Take a Journey to Ancient Egypt
at the Nova Scotia Museum of Natural History
For many people (including me), a trip to Egypt ranks pretty high up on a travel wish list.
And for good reasons! Who isn’t mesmerised by the iconic towering pyramids, wonderfully preserved mummies, and delightfully pictorial hieroglyphics that show us tantalising glimpses of the lives of ancient Egyptians?
Welcome to the Egyptian Mummies and Eternal Life Exhibit
Nova Scotians can now visit ancient Egypt without leaving the province, by visiting Egyptian Mummies and Eternal Life at Halifax’s Museum of Natural History. On display until fall 2020.
The exhibit, part of a collaboration with Museo Egizio in Florence, Italy, boasts hundreds of ancient Egyptian artifacts, including jewellery, furniture, sarcophagi, and even mummies themselves. There’s never been a better time to get out and enjoy your own province, and the museum’s extensive COVID-19 practices will keep you and your family safe while you’re visiting. Curator of visitor experiences and exhibits, Jeff Gray, showed me around this unique exhibit that promises fascinating fun for all ages.
When you think of ancient Egypt, mummies are probably the first thing that comes to mind. But have you ever wondered exactly how the process of mummification worked? The first of three exhibit rooms share this secret – and many others – with visitors.
You’ll see actual rolls of perfectly preserved bandages that were used in the mummification process. In addition to dressings, you will see embalming instruments and the canopic jars used to protect the organs after they were removed during mummification.
But of course, the real stars of this room are the mummies themselves. They are lovingly embalmed, wrapped, and forever preserved in preparation for the journey to the afterlife. The mummy of a young woman and, poignantly, an infant with its simple wooden coffin, reveal elaborately decorative wrapping techniques used by ancient Egyptians. The wonderfully preserved mummified head of a young man contains visible strands of hair, even after more than 2000 years, and it’s easy to imagine him as he would have been in life, not so different from any of us. There are even fragile fragments of funerary papyrus scrolls of the Book of the Dead, placed in tombs to help guide the soul through the afterlife.
Death Masks and Sarcophagi
You’re probably familiar with the gold mask of Tutankhamun, one of the most famous works of art in the world. Death masks like this, and less-ornate ones for the average person who couldn’t afford gilded versions, were placed on mummies so that the soul could recognize its body and return to it. The second exhibit room features some of these beautifully painted masks from different periods in ancient Egypt.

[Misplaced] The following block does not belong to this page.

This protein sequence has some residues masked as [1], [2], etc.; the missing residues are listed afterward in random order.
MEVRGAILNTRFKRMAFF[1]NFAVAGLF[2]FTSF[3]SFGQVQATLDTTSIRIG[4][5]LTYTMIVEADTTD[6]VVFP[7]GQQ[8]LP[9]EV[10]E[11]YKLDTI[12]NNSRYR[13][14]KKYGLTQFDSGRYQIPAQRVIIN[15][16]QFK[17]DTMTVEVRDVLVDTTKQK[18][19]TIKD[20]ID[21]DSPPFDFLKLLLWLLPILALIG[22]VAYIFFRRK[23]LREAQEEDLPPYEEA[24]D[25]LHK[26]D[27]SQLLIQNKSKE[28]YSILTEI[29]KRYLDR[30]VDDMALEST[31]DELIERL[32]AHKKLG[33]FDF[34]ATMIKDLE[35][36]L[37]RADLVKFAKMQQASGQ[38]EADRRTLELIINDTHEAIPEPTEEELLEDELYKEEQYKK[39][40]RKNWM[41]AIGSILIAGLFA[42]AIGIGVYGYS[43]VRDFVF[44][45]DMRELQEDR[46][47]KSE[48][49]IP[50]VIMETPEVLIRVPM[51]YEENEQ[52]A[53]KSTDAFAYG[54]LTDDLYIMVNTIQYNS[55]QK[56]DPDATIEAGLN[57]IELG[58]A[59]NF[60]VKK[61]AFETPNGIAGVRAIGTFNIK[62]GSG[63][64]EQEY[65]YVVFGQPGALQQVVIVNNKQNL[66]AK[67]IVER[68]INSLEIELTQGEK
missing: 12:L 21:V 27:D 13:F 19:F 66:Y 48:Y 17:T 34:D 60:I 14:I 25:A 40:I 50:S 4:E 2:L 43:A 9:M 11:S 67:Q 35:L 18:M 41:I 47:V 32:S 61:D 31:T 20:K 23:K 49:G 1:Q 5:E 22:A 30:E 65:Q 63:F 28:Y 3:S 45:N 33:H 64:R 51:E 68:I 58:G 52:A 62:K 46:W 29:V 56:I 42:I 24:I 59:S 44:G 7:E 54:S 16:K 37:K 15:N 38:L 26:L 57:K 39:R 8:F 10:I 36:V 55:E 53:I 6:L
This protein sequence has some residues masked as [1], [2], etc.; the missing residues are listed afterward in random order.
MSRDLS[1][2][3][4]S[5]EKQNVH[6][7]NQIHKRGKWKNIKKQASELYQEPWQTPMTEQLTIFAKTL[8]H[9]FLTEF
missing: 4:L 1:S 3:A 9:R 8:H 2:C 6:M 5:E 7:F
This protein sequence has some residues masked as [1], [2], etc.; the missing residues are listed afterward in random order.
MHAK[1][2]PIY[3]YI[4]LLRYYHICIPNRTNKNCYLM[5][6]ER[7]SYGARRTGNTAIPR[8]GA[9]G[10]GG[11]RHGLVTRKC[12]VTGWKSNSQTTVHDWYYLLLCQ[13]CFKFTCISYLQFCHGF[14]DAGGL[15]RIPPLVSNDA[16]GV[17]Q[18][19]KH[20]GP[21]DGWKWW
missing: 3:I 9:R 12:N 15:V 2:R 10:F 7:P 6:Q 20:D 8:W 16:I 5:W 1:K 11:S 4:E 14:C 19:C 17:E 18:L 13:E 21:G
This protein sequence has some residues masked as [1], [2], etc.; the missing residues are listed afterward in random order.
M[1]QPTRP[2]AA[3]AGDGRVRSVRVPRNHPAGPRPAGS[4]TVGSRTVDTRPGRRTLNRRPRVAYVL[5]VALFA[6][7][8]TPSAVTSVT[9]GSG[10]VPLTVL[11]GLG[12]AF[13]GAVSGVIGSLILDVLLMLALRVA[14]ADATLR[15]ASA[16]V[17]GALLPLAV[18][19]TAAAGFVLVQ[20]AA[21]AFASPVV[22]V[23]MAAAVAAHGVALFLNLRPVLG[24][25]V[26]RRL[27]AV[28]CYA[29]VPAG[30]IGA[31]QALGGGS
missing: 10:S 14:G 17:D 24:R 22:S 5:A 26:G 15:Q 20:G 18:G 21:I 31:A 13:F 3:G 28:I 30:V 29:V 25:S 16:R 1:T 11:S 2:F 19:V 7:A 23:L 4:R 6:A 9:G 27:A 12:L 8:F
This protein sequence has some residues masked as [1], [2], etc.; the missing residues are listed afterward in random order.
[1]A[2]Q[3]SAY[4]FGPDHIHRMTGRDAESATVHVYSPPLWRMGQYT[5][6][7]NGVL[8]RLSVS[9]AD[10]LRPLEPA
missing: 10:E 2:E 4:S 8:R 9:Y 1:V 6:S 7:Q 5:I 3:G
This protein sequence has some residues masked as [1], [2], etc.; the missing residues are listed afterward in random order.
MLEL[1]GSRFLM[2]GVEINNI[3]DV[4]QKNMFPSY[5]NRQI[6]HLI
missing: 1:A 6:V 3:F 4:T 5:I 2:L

Perhaps the most stunning items in the whole exhibit are the intricately carved and decorated sarcophagi; still vibrant and evocative after thousands of years. One notable example reveals not only the exterior but also the interior. It is covered with hieroglyphics, images of gods and goddesses, and scenes of the afterlife the deceased hoped to enjoy. The incredible artistry of the ancient Egyptians is evident. As well as their passion for ensuring that life continued beyond death.
Funeral Trousseau / Grave Goods
To continue living comfortably in the afterlife, it was thought that the deceased needed to be provided with all of the things he or she used in daily life. Even the simplest of graves contained food and drink, as well as personal belongings. The third exhibit room displays a fascinating array of these objects, including jewellery, combs, mirrors, cosmetic bowls, furniture. There is also miraculously preserved bread, and a headrest (used the way pillows are today).
You’ll be captivated by the 3000-year old sandals, made of woven plant fibres, and a beautifully preserved linen shirt; it almost seems like their owners just stepped away momentarily, and could return any second to use them again. That’s the beauty of these grave goods. They show us how ancient Egyptians lived, and what was important to them. We begin to see that even though they lived millennia ago, they were living, breathing human beings, just like us.
A Love Affair with Life
Ancient Egyptians weren’t obsessed with death, as is commonly believed – they were obsessed with life! The elaborate funeral practices of ancient Egypt were designed to ensure that life would continue after death. By preserving their bodies and belongings loved ones could enjoy the rewards of the afterlife. Which was a mirror image of the life they’d just left.
The Museum of Natural History’s Egyptian Mummies and Eternal Life exhibit is the perfect way to immerse yourself in the fascinating culture of ancient Egypt, all without leaving the city. Make sure you drop by before the exhibit leaves this fall!